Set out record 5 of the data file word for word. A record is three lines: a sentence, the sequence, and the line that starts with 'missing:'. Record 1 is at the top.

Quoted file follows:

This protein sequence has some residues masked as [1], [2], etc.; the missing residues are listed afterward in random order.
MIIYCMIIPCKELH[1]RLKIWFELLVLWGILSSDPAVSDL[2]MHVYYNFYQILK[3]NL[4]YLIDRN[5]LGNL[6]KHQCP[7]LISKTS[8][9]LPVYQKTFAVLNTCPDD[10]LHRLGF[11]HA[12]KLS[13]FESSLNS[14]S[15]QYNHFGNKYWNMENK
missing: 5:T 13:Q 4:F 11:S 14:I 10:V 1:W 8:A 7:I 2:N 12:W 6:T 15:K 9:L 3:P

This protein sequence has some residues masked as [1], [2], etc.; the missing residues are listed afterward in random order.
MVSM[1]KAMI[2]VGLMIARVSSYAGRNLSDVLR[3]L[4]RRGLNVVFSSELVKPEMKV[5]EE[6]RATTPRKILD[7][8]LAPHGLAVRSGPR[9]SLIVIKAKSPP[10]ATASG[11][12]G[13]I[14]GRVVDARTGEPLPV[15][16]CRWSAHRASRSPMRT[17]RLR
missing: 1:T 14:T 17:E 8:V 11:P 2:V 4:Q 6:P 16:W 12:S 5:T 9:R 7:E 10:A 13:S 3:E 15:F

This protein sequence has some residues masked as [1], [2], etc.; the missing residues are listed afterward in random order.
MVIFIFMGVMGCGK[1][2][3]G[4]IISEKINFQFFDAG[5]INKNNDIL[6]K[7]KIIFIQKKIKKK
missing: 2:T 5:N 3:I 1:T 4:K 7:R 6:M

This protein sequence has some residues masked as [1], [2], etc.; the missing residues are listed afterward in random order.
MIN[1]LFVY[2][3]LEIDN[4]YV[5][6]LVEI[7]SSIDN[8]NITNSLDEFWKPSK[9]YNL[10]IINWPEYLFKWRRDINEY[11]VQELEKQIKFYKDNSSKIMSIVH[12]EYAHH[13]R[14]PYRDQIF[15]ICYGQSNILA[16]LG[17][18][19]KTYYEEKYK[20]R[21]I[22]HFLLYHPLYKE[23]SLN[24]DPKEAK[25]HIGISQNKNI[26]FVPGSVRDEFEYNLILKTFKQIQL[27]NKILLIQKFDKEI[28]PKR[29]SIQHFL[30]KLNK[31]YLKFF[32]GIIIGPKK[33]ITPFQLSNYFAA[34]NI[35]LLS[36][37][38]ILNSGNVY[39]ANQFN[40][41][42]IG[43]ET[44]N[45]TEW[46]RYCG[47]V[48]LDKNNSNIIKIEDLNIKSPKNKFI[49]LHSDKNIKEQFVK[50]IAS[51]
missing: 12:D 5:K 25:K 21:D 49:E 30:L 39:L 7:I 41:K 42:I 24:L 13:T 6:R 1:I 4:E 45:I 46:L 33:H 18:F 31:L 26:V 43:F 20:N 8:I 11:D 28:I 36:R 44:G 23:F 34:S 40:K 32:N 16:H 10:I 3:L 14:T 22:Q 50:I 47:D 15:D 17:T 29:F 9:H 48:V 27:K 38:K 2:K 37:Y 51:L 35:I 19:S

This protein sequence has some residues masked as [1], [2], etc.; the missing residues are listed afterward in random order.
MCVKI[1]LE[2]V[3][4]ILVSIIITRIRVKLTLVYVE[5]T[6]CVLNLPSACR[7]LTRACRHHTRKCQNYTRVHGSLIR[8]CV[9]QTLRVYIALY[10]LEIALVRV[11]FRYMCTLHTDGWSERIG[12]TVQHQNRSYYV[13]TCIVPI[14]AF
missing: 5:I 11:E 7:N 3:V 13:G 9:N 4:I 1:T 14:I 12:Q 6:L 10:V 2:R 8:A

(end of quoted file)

This protein sequence has some residues masked as [1], [2], etc.; the missing residues are listed afterward in random order.
MCVKI[1]LE[2]V[3][4]ILVSIIITRIRVKLTLVYVE[5]T[6]CVLNLPSACR[7]LTRACRHHTRKCQNYTRVHGSLIR[8]CV[9]QTLRVYIALY[10]LEIALVRV[11]FRYMCTLHTDGWSERIG[12]TVQHQNRSYYV[13]TCIVPI[14]AF
missing: 5:I 11:E 7:N 3:V 13:G 9:N 4:I 1:T 14:I 12:Q 6:L 10:V 2:R 8:A